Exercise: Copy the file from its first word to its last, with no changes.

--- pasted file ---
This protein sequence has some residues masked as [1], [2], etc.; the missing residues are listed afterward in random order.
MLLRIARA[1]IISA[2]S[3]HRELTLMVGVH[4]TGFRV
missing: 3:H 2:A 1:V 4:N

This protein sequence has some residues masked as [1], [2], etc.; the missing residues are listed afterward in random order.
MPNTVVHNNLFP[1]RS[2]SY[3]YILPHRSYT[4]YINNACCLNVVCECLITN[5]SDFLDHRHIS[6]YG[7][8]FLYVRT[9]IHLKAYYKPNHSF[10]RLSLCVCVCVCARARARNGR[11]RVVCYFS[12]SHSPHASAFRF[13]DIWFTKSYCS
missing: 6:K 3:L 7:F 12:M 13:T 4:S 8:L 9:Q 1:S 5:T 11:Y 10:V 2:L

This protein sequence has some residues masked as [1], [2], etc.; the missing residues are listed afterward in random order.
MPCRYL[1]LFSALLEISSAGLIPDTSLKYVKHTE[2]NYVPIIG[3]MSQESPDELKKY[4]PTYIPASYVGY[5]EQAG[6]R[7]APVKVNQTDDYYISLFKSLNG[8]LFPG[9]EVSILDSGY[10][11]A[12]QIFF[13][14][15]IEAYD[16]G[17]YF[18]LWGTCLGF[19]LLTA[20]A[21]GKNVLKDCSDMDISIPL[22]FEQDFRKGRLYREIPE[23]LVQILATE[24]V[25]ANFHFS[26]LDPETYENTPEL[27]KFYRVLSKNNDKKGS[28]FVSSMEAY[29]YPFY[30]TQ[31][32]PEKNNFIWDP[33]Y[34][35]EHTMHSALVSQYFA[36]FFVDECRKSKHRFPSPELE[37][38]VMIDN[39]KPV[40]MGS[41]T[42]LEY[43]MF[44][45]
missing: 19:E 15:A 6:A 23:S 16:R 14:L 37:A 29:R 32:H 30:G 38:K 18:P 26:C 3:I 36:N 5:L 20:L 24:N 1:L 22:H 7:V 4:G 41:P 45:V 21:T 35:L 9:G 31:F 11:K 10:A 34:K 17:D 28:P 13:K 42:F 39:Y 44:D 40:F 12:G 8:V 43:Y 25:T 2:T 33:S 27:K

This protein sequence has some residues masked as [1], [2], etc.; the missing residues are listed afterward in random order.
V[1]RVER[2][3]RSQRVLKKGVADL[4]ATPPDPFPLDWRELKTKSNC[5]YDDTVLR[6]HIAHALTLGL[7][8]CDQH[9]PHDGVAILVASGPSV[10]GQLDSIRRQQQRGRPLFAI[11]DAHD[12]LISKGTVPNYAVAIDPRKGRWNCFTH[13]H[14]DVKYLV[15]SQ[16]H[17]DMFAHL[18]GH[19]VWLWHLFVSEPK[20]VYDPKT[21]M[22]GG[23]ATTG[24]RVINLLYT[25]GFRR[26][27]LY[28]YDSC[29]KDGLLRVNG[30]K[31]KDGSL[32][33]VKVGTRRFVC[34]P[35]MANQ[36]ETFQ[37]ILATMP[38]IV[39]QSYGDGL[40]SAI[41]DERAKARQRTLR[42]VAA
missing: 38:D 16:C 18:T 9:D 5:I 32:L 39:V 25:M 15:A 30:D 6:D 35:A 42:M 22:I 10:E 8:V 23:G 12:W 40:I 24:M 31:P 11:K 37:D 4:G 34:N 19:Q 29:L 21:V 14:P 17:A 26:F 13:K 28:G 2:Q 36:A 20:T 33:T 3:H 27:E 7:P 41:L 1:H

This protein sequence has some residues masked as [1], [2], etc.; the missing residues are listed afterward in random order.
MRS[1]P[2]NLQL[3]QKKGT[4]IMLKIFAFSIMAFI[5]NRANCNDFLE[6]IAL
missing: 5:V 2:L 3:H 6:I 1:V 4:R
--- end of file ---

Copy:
This protein sequence has some residues masked as [1], [2], etc.; the missing residues are listed afterward in random order.
MLLRIARA[1]IISA[2]S[3]HRELTLMVGVH[4]TGFRV
missing: 3:H 2:A 1:V 4:N

This protein sequence has some residues masked as [1], [2], etc.; the missing residues are listed afterward in random order.
MPNTVVHNNLFP[1]RS[2]SY[3]YILPHRSYT[4]YINNACCLNVVCECLITN[5]SDFLDHRHIS[6]YG[7][8]FLYVRT[9]IHLKAYYKPNHSF[10]RLSLCVCVCVCARARARNGR[11]RVVCYFS[12]SHSPHASAFRF[13]DIWFTKSYCS
missing: 6:K 3:L 7:F 12:M 13:T 4:S 8:L 9:Q 1:S 5:T 11:Y 10:V 2:L

This protein sequence has some residues masked as [1], [2], etc.; the missing residues are listed afterward in random order.
MPCRYL[1]LFSALLEISSAGLIPDTSLKYVKHTE[2]NYVPIIG[3]MSQESPDELKKY[4]PTYIPASYVGY[5]EQAG[6]R[7]APVKVNQTDDYYISLFKSLNG[8]LFPG[9]EVSILDSGY[10][11]A[12]QIFF[13][14][15]IEAYD[16]G[17]YF[18]LWGTCLGF[19]LLTA[20]A[21]GKNVLKDCSDMDISIPL[22]FEQDFRKGRLYREIPE[23]LVQILATE[24]V[25]ANFHFS[26]LDPETYENTPEL[27]KFYRVLSKNNDKKGS[28]FVSSMEAY[29]YPFY[30]TQ[31][32]PEKNNFIWDP[33]Y[34][35]EHTMHSALVSQYFA[36]FFVDECRKSKHRFPSPELE[37][38]VMIDN[39]KPV[40]MGS[41]T[42]LEY[43]MF[44][45]
missing: 19:E 15:A 6:A 23:S 16:R 14:L 37:A 29:R 32:H 30:G 38:K 18:P 26:C 3:I 36:N 5:L 20:L 24:N 1:L 22:H 7:V 4:G 41:P 45:V 21:T 35:L 9:G 31:F 11:K 10:A 34:K 17:D 28:P 13:K 42:F 39:Y 44:D 40:F 12:G 8:V 43:Y 25:T 2:T 33:S 27:K

This protein sequence has some residues masked as [1], [2], etc.; the missing residues are listed afterward in random order.
V[1]RVER[2][3]RSQRVLKKGVADL[4]ATPPDPFPLDWRELKTKSNC[5]YDDTVLR[6]HIAHALTLGL[7][8]CDQH[9]PHDGVAILVASGPSV[10]GQLDSIRRQQQRGRPLFAI[11]DAHD[12]LISKGTVPNYAVAIDPRKGRWNCFTH[13]H[14]DVKYLV[15]SQ[16]H[17]DMFAHL[18]GH[19]VWLWHLFVSEPK[20]VYDPKT[21]M[22]GG[23]ATTG[24]RVINLLYT[25]GFRR[26][27]LY[28]YDSC[29]KDGLLRVNG[30]K[31]KDGSL[32][33]VKVGTRRFVC[34]P[35]MANQ[36]ETFQ[37]ILATMP[38]IV[39]QSYGDGL[40]SAI[41]DERAKARQRTLR[42]VAA
missing: 38:D 16:C 18:T 9:D 5:I 32:L 39:V 25:M 15:A 30:D 6:D 35:A 42:M 22:I 10:E 8:V 23:G 12:W 40:I 24:M 31:P 11:K 37:D 4:G 34:N 19:Q 29:L 21:V 14:P 17:A 26:F 13:K 28:G 2:Q 36:A 20:T 33:T 3:H 27:E 7:P 41:L 1:H

This protein sequence has some residues masked as [1], [2], etc.; the missing residues are listed afterward in random order.
MRS[1]P[2]NLQL[3]QKKGT[4]IMLKIFAFSIMAFI[5]NRANCNDFLE[6]IAL
missing: 5:V 2:L 3:H 6:I 1:V 4:R